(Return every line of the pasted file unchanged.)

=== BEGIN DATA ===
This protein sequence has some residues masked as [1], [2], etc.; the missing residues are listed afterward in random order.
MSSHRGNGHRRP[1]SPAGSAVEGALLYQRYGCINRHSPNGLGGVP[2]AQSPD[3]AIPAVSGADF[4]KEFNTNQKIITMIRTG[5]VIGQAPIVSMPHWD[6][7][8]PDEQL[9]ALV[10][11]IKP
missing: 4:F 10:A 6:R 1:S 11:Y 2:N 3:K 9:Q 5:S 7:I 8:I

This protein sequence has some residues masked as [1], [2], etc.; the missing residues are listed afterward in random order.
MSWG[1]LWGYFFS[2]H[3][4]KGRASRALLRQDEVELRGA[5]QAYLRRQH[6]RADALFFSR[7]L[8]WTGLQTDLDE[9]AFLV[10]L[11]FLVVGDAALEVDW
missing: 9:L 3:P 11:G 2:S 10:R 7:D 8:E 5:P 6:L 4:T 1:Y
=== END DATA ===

This protein sequence has some residues masked as [1], [2], etc.; the missing residues are listed afterward in random order.
MSSHRGNGHRRP[1]SPAGSAVEGALLYQRYGCINRHSPNGLGGVP[2]AQSPD[3]AIPAVSGADF[4]KEFNTNQKIITMIRTG[5]VIGQAPIVSMPHWD[6][7][8]PDEQL[9]ALV[10][11]IKP
missing: 4:F 10:A 6:R 1:S 11:Y 2:N 3:K 9:Q 5:S 7:I 8:I

This protein sequence has some residues masked as [1], [2], etc.; the missing residues are listed afterward in random order.
MSWG[1]LWGYFFS[2]H[3][4]KGRASRALLRQDEVELRGA[5]QAYLRRQH[6]RADALFFSR[7]L[8]WTGLQTDLDE[9]AFLV[10]L[11]FLVVGDAALEVDW
missing: 9:L 3:P 11:G 2:S 10:R 7:D 8:E 5:P 6:L 4:T 1:Y